Page last updated at 16:15 GMT, Tuesday, 30 December 2008

Welsh protests over Gaza violence

A boy joins with protesters in Cardiff city centre
A boy among the protesters in Cardiff city centre

More than 100 people have attended a protest in Cardiff city centre calling for peace in Gaza.

Carrying banners and singing songs, they called for an end to violence in an hour-long demonstration.

Meanwhile, members of a group called Swansea Palestine Link protested at BBC Wales' Cardiff HQ by superglueing themselves to security barriers.

Palestinian officials say 360 have died in air attacks since Saturday. Four Israelis have died in rocket fire.

Demonstration organiser Ray Davies said at the protest in the main Queen Street shopping street: "We want to give a Welsh protest voice to what is happening in Gaza."

Peace protester
One of the protesters in Cardiff city centre on Tuesday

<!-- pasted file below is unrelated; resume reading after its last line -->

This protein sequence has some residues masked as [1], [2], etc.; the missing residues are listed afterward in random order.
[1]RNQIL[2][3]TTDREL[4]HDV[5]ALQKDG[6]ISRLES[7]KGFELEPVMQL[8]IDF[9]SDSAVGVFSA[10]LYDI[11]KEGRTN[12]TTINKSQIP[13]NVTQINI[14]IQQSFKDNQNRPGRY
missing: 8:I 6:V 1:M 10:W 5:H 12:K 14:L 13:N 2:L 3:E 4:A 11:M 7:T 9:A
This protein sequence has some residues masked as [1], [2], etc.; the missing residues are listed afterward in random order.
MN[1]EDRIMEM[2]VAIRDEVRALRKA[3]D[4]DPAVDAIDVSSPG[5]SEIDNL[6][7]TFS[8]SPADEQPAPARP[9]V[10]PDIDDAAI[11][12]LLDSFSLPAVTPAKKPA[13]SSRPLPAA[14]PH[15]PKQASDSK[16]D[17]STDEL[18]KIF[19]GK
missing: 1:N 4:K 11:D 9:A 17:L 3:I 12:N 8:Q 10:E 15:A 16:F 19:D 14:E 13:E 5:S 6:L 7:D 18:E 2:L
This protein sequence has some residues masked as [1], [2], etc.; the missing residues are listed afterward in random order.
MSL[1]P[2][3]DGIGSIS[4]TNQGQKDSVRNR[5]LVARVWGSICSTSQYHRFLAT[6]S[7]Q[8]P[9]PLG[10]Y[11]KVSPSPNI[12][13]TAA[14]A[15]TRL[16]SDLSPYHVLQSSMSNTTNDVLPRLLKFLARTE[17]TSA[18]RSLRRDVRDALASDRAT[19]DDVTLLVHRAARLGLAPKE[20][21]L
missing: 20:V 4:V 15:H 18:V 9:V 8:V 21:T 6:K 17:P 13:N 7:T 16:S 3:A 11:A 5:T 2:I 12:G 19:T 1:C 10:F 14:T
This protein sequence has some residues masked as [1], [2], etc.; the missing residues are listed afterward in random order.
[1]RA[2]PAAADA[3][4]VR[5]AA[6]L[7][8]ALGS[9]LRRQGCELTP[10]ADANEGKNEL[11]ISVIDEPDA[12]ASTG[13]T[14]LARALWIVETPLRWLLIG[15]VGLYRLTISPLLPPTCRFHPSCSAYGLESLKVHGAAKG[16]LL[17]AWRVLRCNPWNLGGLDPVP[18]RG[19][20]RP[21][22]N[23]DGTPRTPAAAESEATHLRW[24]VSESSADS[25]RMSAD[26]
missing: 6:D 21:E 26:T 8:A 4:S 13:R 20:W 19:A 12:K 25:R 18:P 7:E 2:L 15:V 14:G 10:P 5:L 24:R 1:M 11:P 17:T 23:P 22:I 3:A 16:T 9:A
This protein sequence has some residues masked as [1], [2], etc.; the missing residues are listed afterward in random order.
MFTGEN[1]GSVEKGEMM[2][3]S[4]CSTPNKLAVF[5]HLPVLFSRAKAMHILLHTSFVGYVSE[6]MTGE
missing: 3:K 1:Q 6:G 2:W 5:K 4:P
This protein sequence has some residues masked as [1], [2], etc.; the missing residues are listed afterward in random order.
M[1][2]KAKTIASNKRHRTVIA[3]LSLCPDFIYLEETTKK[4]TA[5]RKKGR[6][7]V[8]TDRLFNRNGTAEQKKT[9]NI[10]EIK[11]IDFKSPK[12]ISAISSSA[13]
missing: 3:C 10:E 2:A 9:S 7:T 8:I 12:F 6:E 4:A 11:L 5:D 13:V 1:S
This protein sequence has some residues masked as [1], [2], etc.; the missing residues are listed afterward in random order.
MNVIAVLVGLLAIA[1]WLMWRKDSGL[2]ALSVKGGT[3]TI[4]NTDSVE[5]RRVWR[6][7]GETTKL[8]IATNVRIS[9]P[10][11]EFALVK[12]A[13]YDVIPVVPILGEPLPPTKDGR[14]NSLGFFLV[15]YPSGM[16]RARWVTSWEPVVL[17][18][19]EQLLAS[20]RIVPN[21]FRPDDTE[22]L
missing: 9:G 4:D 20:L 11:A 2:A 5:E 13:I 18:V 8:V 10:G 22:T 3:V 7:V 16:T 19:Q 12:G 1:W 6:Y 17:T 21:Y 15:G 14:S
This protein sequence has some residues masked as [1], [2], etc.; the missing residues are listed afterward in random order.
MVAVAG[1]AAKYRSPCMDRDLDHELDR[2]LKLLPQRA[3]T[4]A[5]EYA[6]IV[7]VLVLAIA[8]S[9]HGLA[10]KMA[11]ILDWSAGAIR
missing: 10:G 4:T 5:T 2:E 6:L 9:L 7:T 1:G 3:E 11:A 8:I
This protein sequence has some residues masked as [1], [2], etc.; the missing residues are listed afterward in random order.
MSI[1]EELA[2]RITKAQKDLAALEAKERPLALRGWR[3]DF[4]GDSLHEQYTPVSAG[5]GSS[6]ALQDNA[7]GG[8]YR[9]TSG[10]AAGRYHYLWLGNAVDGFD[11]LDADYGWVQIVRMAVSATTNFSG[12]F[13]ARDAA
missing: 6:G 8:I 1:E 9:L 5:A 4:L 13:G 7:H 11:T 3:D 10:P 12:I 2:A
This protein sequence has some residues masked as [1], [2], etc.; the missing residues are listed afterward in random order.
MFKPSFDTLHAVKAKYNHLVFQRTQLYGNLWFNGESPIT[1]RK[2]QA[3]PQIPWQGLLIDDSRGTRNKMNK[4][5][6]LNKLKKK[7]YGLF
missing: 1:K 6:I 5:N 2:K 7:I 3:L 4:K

Mr Davies, vice-chair of CND Cymru, said: "I feel a great deal of sadness and pain at the bombings, and it has prompted me, and other people, to use that to campaign for peace in Palestine and Israel."

Yousif Abbas, who runs an Iraqi community school in Cardiff, said: "A resolution has been promised, but there is no sign of it. There needs to be an end to all this, by peaceful means."

Abdullah Saif, 18, from Butetown, Cardiff, said: "We're the next generation, and we need to show people what's happening."

Meanwhile, in the protest at BBC Wales, a man and woman glued themselves to barriers, temporarily closing access via the main reception area.

They said they were unhappy with coverage of the conflict and asked the BBC to refer to Hamas as a government which has been democratically elected.

A BBC spokesman said: "We're satisfied that the BBC's coverage of the events in Israel and the Palestinian Authority has been balanced, fair, accurate and up to the usual BBC standards of impartiality.

"In our reports, we have tried to explain how the current situation started and has since developed, and given air-time to representatives from across the political spectrum."

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